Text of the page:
It was never an ordinary swimming pool. Built in 1935 to celebrate the anniversary of a king, the Jubilee Pool is filled with more than a million gallons of seawater, making it one of the United Kingdom’s largest lidos, as the public outdoor swimming areas are called.
Five years ago, though, the Art Deco pool was run down after decades of neglect and a major winter storm that struck the southwestern English coast in 2014.
Now it’s tapping an energy source that its creators hope will give new life to the county of Cornwall. By next year, despite some snags, the pool is expected to be available year-round, and a new geothermal plant nearby could provide a fresh source of electricity for a region that has suffered economic decline.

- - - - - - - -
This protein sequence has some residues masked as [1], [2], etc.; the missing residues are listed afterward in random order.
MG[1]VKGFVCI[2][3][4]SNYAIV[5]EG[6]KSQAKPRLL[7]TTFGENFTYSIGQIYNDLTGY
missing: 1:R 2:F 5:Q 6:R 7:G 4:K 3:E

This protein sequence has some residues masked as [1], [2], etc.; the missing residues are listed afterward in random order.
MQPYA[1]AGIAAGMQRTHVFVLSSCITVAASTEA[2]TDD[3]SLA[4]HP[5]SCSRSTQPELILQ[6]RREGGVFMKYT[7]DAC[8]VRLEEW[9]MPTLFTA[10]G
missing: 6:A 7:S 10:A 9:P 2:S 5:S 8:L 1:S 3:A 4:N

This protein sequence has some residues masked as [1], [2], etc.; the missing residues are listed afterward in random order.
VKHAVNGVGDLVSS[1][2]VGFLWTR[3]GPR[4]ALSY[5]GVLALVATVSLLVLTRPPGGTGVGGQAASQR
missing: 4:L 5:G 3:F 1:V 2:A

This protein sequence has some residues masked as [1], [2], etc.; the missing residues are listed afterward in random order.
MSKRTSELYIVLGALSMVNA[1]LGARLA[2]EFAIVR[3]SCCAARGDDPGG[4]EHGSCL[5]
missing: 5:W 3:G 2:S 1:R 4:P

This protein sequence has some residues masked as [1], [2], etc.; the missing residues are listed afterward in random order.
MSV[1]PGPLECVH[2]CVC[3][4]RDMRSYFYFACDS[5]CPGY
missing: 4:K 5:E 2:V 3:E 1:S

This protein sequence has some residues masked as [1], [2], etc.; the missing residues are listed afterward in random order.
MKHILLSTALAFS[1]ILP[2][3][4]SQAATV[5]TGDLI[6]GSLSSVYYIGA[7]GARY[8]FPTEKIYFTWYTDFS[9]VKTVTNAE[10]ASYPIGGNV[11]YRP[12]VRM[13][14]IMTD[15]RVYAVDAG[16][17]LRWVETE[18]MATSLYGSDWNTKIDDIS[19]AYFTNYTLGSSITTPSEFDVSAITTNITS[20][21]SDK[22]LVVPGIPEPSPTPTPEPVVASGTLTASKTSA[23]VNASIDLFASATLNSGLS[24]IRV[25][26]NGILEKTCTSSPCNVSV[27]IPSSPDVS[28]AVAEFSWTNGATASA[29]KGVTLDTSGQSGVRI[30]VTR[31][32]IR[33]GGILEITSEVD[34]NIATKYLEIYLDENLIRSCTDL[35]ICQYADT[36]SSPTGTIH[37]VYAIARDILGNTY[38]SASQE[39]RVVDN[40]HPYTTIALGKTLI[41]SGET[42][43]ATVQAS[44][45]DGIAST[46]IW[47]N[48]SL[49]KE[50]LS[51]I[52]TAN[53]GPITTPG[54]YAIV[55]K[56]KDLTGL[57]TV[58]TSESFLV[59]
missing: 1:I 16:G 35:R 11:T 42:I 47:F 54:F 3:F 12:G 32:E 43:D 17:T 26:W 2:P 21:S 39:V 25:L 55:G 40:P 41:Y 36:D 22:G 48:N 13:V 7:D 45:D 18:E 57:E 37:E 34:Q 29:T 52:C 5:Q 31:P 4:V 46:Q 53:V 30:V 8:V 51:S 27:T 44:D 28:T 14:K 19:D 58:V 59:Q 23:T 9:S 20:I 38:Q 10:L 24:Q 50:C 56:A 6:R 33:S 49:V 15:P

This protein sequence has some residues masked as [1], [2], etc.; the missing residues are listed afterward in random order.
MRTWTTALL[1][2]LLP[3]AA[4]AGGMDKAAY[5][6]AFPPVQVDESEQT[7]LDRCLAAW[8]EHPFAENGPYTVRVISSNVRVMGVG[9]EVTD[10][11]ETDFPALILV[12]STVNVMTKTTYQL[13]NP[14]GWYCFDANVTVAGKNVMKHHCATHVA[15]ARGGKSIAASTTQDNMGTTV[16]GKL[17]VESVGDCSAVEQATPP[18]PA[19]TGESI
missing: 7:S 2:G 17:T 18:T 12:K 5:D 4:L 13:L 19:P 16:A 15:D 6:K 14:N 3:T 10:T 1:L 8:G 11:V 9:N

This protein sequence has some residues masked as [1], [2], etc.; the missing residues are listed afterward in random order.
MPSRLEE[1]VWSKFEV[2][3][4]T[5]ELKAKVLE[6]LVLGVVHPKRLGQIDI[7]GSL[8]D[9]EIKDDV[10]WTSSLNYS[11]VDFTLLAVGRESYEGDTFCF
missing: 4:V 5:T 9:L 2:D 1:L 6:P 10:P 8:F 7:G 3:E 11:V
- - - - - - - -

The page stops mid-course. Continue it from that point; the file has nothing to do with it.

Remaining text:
Cornwall has a major advantage when it comes to alternative energy production: It sits atop a 280-million-year-old granite mass known as the Cornubian batholith, which is geologically ideal for producing geothermal energy.